Assessment of Decision 2022 and what’s needed for Shelby County going forward

Published: Nov. 10, 2022 at 10:56 PM CST
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MEMPHIS, Tenn. (WMC) - Shelby County government has invested $6 million in new voting equipment this year, but more spending is needed to protect the ballots.

The head of the Shelby County Election Commission said the new machines and software performed extremely well in their inaugural use during Tuesday’s Midterm Election.

The new voting equipment relies heavily on paper ballots regardless of whether you vote using the machine or if you choose to fill out a hand-marked paper ballot.

In case those ballots are ever needed for a recount or audit, Shelby County needs a safe, fireproof place to store them.

Tuesday night after the votes were counted, Shelby County Elections Administrator Linda Phillips gave the county’s new voting machines and tabulation software two thumbs up.

“The equipment has performed pretty flawlessly,” she said. “We do have some issues where we need to improve training, but we expected that, you know.”

The only major issue in the Midterm election? 50 people received bad ballots during early voting at Berclair Baptist Church on Summer Avenue.

The District 9 race (U.S. Rep. Steve Cohen’s race) was listed on the ballot instead of District 8 (U.S. Rep. David Kustoff’s race.)

A source at the election commission told Action News 5 a voter realized the mistake and brought it to poll workers’ attention.

Phillips said the people who cast votes in the wrong race were not notified.

“Once a voter is separated from their ballot,” she said, “there’s absolutely nothing you can do to correct the error, because you have no idea which ballot belongs to which voter.”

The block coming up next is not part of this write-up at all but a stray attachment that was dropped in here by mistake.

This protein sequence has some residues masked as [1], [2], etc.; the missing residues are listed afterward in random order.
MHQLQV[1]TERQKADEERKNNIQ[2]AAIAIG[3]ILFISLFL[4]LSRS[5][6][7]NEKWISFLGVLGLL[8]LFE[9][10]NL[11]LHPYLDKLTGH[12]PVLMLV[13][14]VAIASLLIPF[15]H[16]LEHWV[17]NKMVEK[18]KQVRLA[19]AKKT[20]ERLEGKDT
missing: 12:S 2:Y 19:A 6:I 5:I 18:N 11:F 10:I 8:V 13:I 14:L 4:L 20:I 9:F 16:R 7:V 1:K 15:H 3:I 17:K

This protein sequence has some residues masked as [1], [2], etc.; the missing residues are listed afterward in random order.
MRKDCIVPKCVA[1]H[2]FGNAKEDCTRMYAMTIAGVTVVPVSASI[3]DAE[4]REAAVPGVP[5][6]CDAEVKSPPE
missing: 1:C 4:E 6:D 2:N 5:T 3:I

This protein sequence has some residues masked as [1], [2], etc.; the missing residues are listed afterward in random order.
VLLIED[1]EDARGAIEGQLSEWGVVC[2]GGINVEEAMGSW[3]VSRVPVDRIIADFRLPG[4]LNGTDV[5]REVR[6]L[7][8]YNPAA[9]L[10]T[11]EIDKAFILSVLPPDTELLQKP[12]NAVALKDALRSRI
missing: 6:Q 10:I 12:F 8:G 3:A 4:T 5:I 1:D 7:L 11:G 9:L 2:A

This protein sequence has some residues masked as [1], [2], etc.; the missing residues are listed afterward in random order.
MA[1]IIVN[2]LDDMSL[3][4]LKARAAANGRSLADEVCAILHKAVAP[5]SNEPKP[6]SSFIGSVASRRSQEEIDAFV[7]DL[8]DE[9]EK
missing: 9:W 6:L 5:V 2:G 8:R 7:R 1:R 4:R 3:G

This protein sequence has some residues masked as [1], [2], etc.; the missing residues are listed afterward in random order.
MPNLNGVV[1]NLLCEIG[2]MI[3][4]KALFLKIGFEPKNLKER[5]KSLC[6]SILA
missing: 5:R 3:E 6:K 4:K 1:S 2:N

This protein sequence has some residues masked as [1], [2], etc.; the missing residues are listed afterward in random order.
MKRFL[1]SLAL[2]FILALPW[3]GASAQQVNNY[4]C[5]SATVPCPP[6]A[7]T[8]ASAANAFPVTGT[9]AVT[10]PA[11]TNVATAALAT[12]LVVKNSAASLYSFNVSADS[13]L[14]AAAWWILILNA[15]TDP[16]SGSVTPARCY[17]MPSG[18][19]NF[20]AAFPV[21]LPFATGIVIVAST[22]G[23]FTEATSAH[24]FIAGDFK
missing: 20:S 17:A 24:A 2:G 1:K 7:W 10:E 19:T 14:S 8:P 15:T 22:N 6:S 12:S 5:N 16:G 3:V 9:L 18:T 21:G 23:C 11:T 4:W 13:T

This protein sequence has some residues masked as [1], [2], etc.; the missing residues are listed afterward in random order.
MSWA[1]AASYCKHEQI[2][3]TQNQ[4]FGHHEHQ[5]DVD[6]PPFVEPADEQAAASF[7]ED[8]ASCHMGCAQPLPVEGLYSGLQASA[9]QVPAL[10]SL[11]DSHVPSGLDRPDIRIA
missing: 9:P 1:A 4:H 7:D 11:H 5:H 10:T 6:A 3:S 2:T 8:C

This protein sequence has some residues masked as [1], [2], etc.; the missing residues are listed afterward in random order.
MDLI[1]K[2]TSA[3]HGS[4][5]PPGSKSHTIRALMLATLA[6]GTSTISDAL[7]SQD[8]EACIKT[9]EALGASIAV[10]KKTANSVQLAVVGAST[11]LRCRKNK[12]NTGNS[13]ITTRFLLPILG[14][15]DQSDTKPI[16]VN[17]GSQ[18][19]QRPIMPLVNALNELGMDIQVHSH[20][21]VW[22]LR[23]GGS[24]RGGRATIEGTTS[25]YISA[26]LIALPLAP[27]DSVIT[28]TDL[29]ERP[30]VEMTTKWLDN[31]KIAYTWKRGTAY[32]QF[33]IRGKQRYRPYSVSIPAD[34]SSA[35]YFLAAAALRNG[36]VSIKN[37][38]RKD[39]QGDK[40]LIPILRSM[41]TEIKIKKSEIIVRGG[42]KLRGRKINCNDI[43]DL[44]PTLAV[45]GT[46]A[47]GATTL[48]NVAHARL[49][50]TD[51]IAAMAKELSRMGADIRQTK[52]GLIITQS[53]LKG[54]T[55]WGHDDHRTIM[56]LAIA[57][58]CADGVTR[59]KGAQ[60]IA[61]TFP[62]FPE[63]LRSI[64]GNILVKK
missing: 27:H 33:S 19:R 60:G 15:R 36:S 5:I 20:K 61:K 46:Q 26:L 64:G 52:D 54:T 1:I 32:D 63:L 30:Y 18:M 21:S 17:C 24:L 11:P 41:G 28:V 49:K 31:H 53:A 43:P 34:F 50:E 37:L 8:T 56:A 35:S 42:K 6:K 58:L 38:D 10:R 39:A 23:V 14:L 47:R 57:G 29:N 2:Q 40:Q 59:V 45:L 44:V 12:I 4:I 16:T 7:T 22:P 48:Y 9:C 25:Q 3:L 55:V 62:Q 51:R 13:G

Action News 5 Political Analyst Michael Nelson said he’s impressed with the rollout and his first experience with the voting equipment proved trouble-free.

“It’s always a transition when you inaugurate a new system,” he said. “In some ways, I think it’s remarkable that only 50 voters had that kind of experience out of couple hundred thousand who actually cast their ballots. My experience was the people who work there were enormously helpful.”

An estimated 202,000 Shelby County voters performed their civic duty on Election Day. With 588,508 registered voters in Memphis and Shelby County, that’s a voter turnout of 34% — which turns out, isn’t so bad.

”I am very proud of the effort Shelby County has made in turning out the vote,” said Ian Randolph with Shelby County Voter Alliance. “Throughout this year, Shelby County has had the highest voter turnout in Tennessee.”

The county went with a new ES&S voting system, which purposely uses paper ballots so there’s a record of your vote. Protecting those ballots is now a priority.

“Part of the closing process at the poll,” Phillips said, “is that a bipartisan team removes those ballot boxes from the machines and they seal them and lock them and fill out paperwork. And then, they come here where they are stored in a sealed location, a secure location where they are available for a recount or an audit.”

But Phillips said the Shelby County Election Operations Center in East Memphis doesn’t have a fire suppression system or a flame retardant storage facility.

One final step is now needed to make sure Shelby County’s election system is safe and secure.

Phillips said she has about $2 million available in her budget to upgrade the building in order to protect those paper ballots.

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